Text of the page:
Millions of households are still in the dark about the Government's plans to switch off the signal for analogue television, according to a new report.
Almost half those questioned in a survey of 3,000 adults did not know that the Government will begin turning off the signal in 2008 to encourage viewers to go digital and free up the analogue spectrum for other applications, such as mobile phones. No TV set in the UK will be able to receive an analogue signal by 2012, so unless viewers have bought a Freeview box or subscribe to cable or Sky, they will not be able to watch television.
But according to the report from Continental Research, only 13 per cent of the survey sample correctly answered that the switch-off would begin in 2008.
A surprisingly large number of people did not even know that the switch-off would take place at all. Many of these were in the 25-34 age bracket, with only 68 per cent aware. More men than women were clued up on the switch-off, and similarly enlightened was the eldest age group, people over 65.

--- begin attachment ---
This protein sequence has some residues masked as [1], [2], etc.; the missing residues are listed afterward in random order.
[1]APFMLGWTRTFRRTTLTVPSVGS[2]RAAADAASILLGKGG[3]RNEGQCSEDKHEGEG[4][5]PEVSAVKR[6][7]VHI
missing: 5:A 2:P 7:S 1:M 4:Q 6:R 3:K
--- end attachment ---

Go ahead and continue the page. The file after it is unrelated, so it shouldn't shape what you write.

The report estimates that while more than two-thirds of all households have access to digital television, only four million (out of a total of 21 million) have converted all their sets.
Around two thirds of those yet to switch fully said that not all their televisions would be digital in time for the switch-off.
Report author Jon Beaumont said: "There will be a hard core of people who will be really angry about this when the switch-over happens. There is still quite a lot of ignorance [on the subject]."
The Government has set up a marketing organisation called Digital UK to promote the switch-off. Matt Lucas, the co-creator of TV comedy Little Britain, will star in an advertising campaign later this year.Reuse content